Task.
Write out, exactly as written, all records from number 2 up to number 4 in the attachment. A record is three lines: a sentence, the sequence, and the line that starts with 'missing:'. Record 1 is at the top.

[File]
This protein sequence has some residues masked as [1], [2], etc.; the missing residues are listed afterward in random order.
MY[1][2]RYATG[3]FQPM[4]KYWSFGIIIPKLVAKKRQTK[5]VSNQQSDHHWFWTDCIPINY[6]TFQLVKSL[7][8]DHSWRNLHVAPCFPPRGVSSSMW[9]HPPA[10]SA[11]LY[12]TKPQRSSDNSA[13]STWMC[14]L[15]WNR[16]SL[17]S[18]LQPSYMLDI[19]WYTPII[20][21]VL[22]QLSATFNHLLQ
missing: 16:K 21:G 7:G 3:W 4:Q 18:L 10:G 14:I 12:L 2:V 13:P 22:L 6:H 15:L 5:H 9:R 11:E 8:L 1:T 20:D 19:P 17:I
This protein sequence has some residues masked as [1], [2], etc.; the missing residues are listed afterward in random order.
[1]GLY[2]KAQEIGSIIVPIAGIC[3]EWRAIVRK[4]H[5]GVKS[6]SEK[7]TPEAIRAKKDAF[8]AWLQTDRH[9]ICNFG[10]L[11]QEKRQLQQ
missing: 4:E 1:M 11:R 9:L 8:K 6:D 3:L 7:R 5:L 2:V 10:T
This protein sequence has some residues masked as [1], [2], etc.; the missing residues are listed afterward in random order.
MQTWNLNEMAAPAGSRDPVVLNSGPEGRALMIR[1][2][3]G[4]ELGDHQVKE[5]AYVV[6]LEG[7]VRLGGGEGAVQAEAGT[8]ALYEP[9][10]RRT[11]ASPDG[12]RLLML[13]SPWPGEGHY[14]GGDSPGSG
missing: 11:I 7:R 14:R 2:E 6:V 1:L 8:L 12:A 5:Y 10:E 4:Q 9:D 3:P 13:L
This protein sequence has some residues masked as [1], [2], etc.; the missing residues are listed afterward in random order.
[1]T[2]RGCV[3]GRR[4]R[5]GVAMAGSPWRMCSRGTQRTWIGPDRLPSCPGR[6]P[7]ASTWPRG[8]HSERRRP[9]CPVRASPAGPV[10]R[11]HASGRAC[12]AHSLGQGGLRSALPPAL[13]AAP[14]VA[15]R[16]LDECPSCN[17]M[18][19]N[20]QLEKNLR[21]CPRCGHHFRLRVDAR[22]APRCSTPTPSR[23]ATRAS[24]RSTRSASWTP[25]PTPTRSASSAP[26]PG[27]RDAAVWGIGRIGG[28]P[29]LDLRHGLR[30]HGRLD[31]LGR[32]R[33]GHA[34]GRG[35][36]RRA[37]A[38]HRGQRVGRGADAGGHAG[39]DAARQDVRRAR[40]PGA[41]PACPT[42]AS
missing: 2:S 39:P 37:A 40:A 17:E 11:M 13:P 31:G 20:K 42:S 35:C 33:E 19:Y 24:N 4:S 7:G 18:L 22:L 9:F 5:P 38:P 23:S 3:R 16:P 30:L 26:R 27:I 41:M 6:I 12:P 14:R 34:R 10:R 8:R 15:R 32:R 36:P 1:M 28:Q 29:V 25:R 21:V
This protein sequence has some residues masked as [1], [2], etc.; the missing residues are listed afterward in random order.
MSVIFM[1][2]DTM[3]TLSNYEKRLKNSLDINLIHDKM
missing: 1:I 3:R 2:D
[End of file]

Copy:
This protein sequence has some residues masked as [1], [2], etc.; the missing residues are listed afterward in random order.
[1]GLY[2]KAQEIGSIIVPIAGIC[3]EWRAIVRK[4]H[5]GVKS[6]SEK[7]TPEAIRAKKDAF[8]AWLQTDRH[9]ICNFG[10]L[11]QEKRQLQQ
missing: 4:E 1:M 11:R 9:L 8:K 6:D 3:L 7:R 5:L 2:V 10:T
This protein sequence has some residues masked as [1], [2], etc.; the missing residues are listed afterward in random order.
MQTWNLNEMAAPAGSRDPVVLNSGPEGRALMIR[1][2][3]G[4]ELGDHQVKE[5]AYVV[6]LEG[7]VRLGGGEGAVQAEAGT[8]ALYEP[9][10]RRT[11]ASPDG[12]RLLML[13]SPWPGEGHY[14]GGDSPGSG
missing: 11:I 7:R 14:R 2:E 6:V 1:L 8:L 12:A 5:Y 10:E 4:Q 9:D 3:P 13:L
This protein sequence has some residues masked as [1], [2], etc.; the missing residues are listed afterward in random order.
[1]T[2]RGCV[3]GRR[4]R[5]GVAMAGSPWRMCSRGTQRTWIGPDRLPSCPGR[6]P[7]ASTWPRG[8]HSERRRP[9]CPVRASPAGPV[10]R[11]HASGRAC[12]AHSLGQGGLRSALPPAL[13]AAP[14]VA[15]R[16]LDECPSCN[17]M[18][19]N[20]QLEKNLR[21]CPRCGHHFRLRVDAR[22]APRCSTPTPSR[23]ATRAS[24]RSTRSASWTP[25]PTPTRSASSAP[26]PG[27]RDAAVWGIGRIGG[28]P[29]LDLRHGLR[30]HGRLD[31]LGR[32]R[33]GHA[34]GRG[35][36]RRA[37]A[38]HRGQRVGRGADAGGHAG[39]DAARQDVRRAR[40]PGA[41]PACPT[42]AS
missing: 2:S 39:P 37:A 40:A 17:E 11:M 13:P 31:G 20:K 42:S 35:C 33:E 19:Y 24:N 4:S 7:G 18:L 22:L 9:F 5:P 38:P 23:S 3:R 16:P 30:L 26:R 27:I 41:M 6:I 12:P 14:R 34:R 10:R 8:R 15:R 32:R 36:P 1:M 28:Q 29:V 25:R 21:V